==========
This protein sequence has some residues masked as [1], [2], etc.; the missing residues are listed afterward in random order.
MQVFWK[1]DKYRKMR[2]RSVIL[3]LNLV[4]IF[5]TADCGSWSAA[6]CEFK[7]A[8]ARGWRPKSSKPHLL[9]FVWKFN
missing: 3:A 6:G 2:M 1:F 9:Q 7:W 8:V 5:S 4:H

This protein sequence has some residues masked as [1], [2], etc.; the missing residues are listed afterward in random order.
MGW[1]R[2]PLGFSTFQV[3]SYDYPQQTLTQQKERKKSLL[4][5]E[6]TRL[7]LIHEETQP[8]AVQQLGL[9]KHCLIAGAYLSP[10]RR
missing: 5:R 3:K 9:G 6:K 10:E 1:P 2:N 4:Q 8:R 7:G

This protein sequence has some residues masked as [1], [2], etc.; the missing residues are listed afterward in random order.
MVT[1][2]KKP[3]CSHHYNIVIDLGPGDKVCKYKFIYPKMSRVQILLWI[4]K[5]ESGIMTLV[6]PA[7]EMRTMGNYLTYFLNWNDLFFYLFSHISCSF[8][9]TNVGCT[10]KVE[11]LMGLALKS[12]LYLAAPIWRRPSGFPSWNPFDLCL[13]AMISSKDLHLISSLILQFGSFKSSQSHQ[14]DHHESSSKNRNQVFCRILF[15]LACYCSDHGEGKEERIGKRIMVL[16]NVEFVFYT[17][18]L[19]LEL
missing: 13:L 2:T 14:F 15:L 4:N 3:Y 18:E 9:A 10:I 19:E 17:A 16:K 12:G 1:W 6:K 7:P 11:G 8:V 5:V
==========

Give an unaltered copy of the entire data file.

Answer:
This protein sequence has some residues masked as [1], [2], etc.; the missing residues are listed afterward in random order.
MQVFWK[1]DKYRKMR[2]RSVIL[3]LNLV[4]IF[5]TADCGSWSAA[6]CEFK[7]A[8]ARGWRPKSSKPHLL[9]FVWKFN
missing: 3:A 6:G 2:M 1:F 9:Q 7:W 8:V 5:S 4:H

This protein sequence has some residues masked as [1], [2], etc.; the missing residues are listed afterward in random order.
MGW[1]R[2]PLGFSTFQV[3]SYDYPQQTLTQQKERKKSLL[4][5]E[6]TRL[7]LIHEETQP[8]AVQQLGL[9]KHCLIAGAYLSP[10]RR
missing: 5:R 3:K 9:G 6:K 10:E 1:P 2:N 4:Q 8:R 7:G

This protein sequence has some residues masked as [1], [2], etc.; the missing residues are listed afterward in random order.
MVT[1][2]KKP[3]CSHHYNIVIDLGPGDKVCKYKFIYPKMSRVQILLWI[4]K[5]ESGIMTLV[6]PA[7]EMRTMGNYLTYFLNWNDLFFYLFSHISCSF[8][9]TNVGCT[10]KVE[11]LMGLALKS[12]LYLAAPIWRRPSGFPSWNPFDLCL[13]AMISSKDLHLISSLILQFGSFKSSQSHQ[14]DHHESSSKNRNQVFCRILF[15]LACYCSDHGEGKEERIGKRIMVL[16]NVEFVFYT[17][18]L[19]LEL
missing: 13:L 2:T 14:F 15:L 4:N 3:Y 18:E 9:A 10:I 19:E 17:A 16:K 12:G 1:W 6:K 7:P 11:G 8:V 5:V